Ready for a deep-dive into 1917, the latest film from Sam Mendes? A new, unusually long featurette goes behind-the-scenes of the World War I epic, with Mendes talking about the origins of the movie, and cinematographer Roger Deakins delving into how he pulled off the film’s impressive “one-shot” set-up. Watch the 1917 featurette below.
1917 is a technical marvel, but it’s also a powerful film overall. The entire movie is designed to look like it was done in one very long take, and while that could’ve come across as a gimmick, director Sam Mendes and cinematographer Roger Deakins manage to pull it off, and make an emotional saga in the process. As I said in my review:
Much is going to be made about the technical elements of 1917, but it’s important to acknowledge that the film is more than a series of impressive camera angles. The script, by Mendes and Krysty Wilson-Cairns, is often disarmingly powerful in the way it presents both the horrors of war and the glimpses of beauty lurking beneath. 1917 is a consistently frightening film, full of landscapes littered with corpses wrapped in barbed-wire, dotted with burning houses, and brimming with rats feeding on the dead. It’s like a long one-take journey through the bowels of hell. We feel the weight of all that nightmarish imagery, and we also feel the weight of it on our characters. As Schofield, MacKay, giving a quiet, devastating performance, fully embodies weariness – we feel the emotional, mental, and physical exhaustion placed on him the further he goes.
The featurette above covers both Mendes’ inspiration for making the film – his grandfather fought in World War I – and how the one-shot trick was pulled off. We see lots of behind-the-scenes footage of cameras being moved about on wires, or being run from one spot to the next by camera operators. The camera is always moving in 1917, propelling us forward with the characters. My favorite part of this featurette examines how the best scene in the film – where flares are constantly going off and casting shadows in a bombed-out town – was created. Deakins and company used models to figure out just how the shadows fell, and timed the flares themselves to get the exact length of the lighting. It all sounds very tedious, but the end result is perfect.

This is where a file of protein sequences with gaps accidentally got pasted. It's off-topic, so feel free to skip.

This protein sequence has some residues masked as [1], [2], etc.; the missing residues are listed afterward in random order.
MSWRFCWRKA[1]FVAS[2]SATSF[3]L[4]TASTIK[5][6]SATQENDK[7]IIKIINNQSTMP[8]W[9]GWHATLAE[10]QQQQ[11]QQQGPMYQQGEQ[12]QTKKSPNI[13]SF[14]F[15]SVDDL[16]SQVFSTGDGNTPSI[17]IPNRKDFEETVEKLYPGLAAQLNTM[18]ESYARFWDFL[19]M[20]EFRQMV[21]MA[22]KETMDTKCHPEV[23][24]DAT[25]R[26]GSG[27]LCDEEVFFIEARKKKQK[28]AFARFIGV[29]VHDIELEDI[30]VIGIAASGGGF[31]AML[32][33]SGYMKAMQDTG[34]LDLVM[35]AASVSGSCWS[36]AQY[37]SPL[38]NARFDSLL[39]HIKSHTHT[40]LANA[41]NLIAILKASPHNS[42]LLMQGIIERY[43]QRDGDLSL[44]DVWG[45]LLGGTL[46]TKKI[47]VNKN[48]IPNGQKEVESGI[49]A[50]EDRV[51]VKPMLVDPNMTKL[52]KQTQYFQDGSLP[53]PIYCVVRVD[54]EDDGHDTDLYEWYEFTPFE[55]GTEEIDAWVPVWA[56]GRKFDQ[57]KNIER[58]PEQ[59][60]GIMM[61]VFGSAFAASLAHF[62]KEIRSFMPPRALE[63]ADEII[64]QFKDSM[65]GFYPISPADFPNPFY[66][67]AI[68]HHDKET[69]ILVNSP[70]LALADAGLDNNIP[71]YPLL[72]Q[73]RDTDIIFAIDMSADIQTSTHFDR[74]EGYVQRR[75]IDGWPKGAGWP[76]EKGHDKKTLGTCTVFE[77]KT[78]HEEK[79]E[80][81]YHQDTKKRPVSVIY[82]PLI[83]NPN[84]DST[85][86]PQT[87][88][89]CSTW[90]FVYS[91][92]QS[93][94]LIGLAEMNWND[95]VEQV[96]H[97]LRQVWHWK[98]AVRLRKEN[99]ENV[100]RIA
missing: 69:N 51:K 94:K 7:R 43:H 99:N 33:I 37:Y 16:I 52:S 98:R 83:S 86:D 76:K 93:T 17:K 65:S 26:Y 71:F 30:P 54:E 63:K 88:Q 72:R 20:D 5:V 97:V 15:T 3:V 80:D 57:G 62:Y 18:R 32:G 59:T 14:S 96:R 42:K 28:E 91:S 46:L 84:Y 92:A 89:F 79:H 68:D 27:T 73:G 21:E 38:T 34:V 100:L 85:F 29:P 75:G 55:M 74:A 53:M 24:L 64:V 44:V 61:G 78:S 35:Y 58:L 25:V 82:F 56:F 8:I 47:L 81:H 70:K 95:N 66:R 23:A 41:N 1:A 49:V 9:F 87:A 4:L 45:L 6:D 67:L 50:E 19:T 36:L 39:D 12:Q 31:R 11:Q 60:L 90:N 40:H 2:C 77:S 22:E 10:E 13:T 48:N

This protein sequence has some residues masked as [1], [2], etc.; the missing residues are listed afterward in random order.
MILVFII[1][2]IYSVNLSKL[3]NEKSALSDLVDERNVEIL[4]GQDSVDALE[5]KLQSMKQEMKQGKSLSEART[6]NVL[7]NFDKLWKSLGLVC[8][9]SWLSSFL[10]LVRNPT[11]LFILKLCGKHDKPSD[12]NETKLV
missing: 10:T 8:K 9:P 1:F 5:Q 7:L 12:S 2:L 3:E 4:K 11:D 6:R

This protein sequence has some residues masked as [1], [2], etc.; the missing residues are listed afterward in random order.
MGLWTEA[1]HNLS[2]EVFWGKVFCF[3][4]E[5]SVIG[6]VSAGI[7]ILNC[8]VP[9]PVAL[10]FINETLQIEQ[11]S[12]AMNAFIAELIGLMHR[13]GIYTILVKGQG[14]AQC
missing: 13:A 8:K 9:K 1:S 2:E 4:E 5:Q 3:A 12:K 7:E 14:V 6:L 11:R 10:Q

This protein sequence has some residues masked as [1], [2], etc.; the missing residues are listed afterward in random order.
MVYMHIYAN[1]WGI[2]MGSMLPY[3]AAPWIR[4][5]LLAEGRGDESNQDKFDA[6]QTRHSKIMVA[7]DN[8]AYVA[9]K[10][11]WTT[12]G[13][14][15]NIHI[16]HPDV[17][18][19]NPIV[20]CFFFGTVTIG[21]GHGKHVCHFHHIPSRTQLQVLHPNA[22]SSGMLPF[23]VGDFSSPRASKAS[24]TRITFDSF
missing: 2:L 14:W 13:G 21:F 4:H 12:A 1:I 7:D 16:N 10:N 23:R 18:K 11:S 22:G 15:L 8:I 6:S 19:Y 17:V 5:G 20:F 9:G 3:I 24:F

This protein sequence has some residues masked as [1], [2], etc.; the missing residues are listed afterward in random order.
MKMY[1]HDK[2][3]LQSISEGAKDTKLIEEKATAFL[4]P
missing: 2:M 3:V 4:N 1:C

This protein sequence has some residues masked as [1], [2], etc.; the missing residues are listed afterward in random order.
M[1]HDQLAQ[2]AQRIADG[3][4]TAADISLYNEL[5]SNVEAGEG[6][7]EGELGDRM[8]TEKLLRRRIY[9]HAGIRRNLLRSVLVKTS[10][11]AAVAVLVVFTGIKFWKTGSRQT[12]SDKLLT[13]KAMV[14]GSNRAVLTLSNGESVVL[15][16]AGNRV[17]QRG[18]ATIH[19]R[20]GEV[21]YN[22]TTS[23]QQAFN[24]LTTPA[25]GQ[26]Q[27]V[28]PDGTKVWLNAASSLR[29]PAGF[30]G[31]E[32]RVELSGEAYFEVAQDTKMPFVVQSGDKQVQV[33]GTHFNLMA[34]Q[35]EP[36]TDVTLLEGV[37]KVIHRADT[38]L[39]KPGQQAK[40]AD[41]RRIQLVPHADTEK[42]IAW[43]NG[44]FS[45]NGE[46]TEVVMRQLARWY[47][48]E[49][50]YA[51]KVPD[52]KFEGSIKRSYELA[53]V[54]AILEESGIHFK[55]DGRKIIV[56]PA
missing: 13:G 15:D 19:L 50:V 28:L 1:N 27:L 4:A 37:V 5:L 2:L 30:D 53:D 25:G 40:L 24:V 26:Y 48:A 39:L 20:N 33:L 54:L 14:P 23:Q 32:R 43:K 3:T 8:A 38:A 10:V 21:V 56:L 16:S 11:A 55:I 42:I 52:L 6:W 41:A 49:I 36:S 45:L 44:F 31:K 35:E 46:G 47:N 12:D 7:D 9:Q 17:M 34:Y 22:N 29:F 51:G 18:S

In 1917, “At the of the First World War, two young British soldiers, Schofield Captain Fantastic’s George MacKay and Blake Game of Thrones’ Dean-Charles Chapman are given a seemingly impossible mission. In a race against time, they must cross enemy territory and deliver a message that will stop a deadly attack on hundreds of soldiers—Blake’s own brother among them.”
1917 opens in limited release on December 25, 2019 and wide on January 10, 2020.
Sam Mendes directed what many James Bond fans would call one of the best 007 movies ever made with the Oscar-winning “Skyfall,” but don’t expect the “American Beauty” and “1917” filmmaker to return to the spy franchise in the future. Mendes calls the Bond production machine “unhealthy” in a new GQ profile on 007 leading man Daniel Craig. Mendes went through a tumultuous production on “Skyfall” follow-up movie “Spectre,” which continued to have various script changes through the film shoot. That’s nothing compared to Craig’s “Quantum of Solace,” which started filming without a completed screenplay. Mendes says, “There has always been an element that Bond has been on the wing and a prayer. It is not a particularly healthy way to work.”